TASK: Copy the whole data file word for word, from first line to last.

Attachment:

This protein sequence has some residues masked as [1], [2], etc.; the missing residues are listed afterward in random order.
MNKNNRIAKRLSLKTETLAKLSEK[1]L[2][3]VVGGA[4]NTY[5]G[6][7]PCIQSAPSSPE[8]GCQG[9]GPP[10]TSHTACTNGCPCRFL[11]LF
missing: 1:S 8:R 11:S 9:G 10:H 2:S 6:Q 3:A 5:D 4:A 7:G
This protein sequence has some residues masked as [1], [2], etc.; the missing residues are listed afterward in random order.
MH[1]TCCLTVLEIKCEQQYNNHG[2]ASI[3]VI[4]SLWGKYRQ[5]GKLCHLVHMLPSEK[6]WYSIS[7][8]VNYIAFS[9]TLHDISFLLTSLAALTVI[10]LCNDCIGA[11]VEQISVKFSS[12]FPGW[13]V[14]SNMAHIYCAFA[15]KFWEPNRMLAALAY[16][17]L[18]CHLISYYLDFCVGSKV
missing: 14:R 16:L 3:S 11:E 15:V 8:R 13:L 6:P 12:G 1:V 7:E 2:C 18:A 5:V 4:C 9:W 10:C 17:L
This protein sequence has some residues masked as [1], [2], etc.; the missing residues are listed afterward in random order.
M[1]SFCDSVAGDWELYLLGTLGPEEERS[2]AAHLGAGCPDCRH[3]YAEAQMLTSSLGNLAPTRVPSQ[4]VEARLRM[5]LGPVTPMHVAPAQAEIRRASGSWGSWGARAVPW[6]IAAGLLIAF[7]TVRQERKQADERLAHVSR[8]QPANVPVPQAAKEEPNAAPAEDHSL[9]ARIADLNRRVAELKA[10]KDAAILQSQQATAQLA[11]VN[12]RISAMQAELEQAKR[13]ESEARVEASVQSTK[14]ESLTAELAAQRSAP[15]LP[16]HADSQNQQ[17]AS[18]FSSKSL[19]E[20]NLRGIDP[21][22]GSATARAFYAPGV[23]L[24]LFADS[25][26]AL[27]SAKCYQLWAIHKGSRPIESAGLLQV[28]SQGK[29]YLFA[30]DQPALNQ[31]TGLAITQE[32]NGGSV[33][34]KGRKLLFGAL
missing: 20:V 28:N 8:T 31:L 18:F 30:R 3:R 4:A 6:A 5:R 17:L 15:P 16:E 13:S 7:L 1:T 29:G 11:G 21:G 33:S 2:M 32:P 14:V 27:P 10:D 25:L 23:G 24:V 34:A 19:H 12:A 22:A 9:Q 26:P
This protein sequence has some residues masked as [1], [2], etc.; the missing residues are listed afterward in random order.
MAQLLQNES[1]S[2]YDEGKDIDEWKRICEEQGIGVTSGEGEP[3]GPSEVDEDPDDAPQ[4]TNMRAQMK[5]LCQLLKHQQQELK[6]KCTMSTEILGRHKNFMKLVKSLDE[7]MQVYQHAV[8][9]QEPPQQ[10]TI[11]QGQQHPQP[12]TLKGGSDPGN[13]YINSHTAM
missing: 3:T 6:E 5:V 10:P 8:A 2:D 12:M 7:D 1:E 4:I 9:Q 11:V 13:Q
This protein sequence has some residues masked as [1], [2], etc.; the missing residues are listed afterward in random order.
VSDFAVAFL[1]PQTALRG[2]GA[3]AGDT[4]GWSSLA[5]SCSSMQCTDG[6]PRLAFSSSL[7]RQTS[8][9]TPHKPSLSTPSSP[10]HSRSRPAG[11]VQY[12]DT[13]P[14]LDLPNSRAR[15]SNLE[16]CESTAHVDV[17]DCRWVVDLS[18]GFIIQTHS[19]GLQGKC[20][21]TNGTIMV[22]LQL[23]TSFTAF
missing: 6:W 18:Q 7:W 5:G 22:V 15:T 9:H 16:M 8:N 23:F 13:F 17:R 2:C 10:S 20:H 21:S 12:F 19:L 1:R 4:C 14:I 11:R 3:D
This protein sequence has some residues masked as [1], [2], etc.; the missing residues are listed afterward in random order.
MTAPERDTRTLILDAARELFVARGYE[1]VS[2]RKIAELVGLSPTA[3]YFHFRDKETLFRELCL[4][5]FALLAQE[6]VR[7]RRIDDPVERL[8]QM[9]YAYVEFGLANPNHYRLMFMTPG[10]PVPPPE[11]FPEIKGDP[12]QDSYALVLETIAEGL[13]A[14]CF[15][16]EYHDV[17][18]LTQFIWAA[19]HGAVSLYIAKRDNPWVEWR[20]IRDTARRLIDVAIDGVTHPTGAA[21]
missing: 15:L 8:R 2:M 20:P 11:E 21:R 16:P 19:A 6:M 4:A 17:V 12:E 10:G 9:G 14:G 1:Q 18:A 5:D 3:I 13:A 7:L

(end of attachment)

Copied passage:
This protein sequence has some residues masked as [1], [2], etc.; the missing residues are listed afterward in random order.
MNKNNRIAKRLSLKTETLAKLSEK[1]L[2][3]VVGGA[4]NTY[5]G[6][7]PCIQSAPSSPE[8]GCQG[9]GPP[10]TSHTACTNGCPCRFL[11]LF
missing: 1:S 8:R 11:S 9:G 10:H 2:S 6:Q 3:A 5:D 4:A 7:G
This protein sequence has some residues masked as [1], [2], etc.; the missing residues are listed afterward in random order.
MH[1]TCCLTVLEIKCEQQYNNHG[2]ASI[3]VI[4]SLWGKYRQ[5]GKLCHLVHMLPSEK[6]WYSIS[7][8]VNYIAFS[9]TLHDISFLLTSLAALTVI[10]LCNDCIGA[11]VEQISVKFSS[12]FPGW[13]V[14]SNMAHIYCAFA[15]KFWEPNRMLAALAY[16][17]L[18]CHLISYYLDFCVGSKV
missing: 14:R 16:L 3:S 11:E 15:V 8:R 13:L 6:P 12:G 1:V 7:E 2:C 18:A 5:V 4:C 9:W 10:C 17:L
This protein sequence has some residues masked as [1], [2], etc.; the missing residues are listed afterward in random order.
M[1]SFCDSVAGDWELYLLGTLGPEEERS[2]AAHLGAGCPDCRH[3]YAEAQMLTSSLGNLAPTRVPSQ[4]VEARLRM[5]LGPVTPMHVAPAQAEIRRASGSWGSWGARAVPW[6]IAAGLLIAF[7]TVRQERKQADERLAHVSR[8]QPANVPVPQAAKEEPNAAPAEDHSL[9]ARIADLNRRVAELKA[10]KDAAILQSQQATAQLA[11]VN[12]RISAMQAELEQAKR[13]ESEARVEASVQSTK[14]ESLTAELAAQRSAP[15]LP[16]HADSQNQQ[17]AS[18]FSSKSL[19]E[20]NLRGIDP[21][22]GSATARAFYAPGV[23]L[24]LFADS[25][26]AL[27]SAKCYQLWAIHKGSRPIESAGLLQV[28]SQGK[29]YLFA[30]DQPALNQ[31]TGLAITQE[32]NGGSV[33][34]KGRKLLFGAL
missing: 20:V 28:N 8:T 31:L 18:F 30:R 3:R 4:A 6:A 5:R 17:L 15:P 16:E 13:S 7:L 1:T 29:G 11:G 21:G 33:S 2:M 32:P 14:V 27:P 10:D 25:L 23:G 24:V 34:A 19:H 12:A 22:A 9:Q 26:P
This protein sequence has some residues masked as [1], [2], etc.; the missing residues are listed afterward in random order.
MAQLLQNES[1]S[2]YDEGKDIDEWKRICEEQGIGVTSGEGEP[3]GPSEVDEDPDDAPQ[4]TNMRAQMK[5]LCQLLKHQQQELK[6]KCTMSTEILGRHKNFMKLVKSLDE[7]MQVYQHAV[8][9]QEPPQQ[10]TI[11]QGQQHPQP[12]TLKGGSDPGN[13]YINSHTAM
missing: 3:T 6:E 5:V 10:P 8:A 2:D 12:M 7:D 1:E 4:I 9:Q 11:V 13:Q
This protein sequence has some residues masked as [1], [2], etc.; the missing residues are listed afterward in random order.
VSDFAVAFL[1]PQTALRG[2]GA[3]AGDT[4]GWSSLA[5]SCSSMQCTDG[6]PRLAFSSSL[7]RQTS[8][9]TPHKPSLSTPSSP[10]HSRSRPAG[11]VQY[12]DT[13]P[14]LDLPNSRAR[15]SNLE[16]CESTAHVDV[17]DCRWVVDLS[18]GFIIQTHS[19]GLQGKC[20][21]TNGTIMV[22]LQL[23]TSFTAF
missing: 6:W 18:Q 7:W 5:G 22:V 15:T 9:H 16:M 8:N 23:F 13:F 17:R 2:C 10:S 20:H 21:S 12:F 19:L 1:R 4:C 14:I 11:R 3:D
This protein sequence has some residues masked as [1], [2], etc.; the missing residues are listed afterward in random order.
MTAPERDTRTLILDAARELFVARGYE[1]VS[2]RKIAELVGLSPTA[3]YFHFRDKETLFRELCL[4][5]FALLAQE[6]VR[7]RRIDDPVERL[8]QM[9]YAYVEFGLANPNHYRLMFMTPG[10]PVPPPE[11]FPEIKGDP[12]QDSYALVLETIAEGL[13]A[14]CF[15][16]EYHDV[17][18]LTQFIWAA[19]HGAVSLYIAKRDNPWVEWR[20]IRDTARRLIDVAIDGVTHPTGAA[21]
missing: 15:L 8:R 2:M 20:P 11:E 21:R 16:P 19:A 6:M 4:A 17:V 12:E 10:G 9:G 14:G 1:Q 18:A 5:D 3:I 13:A 7:L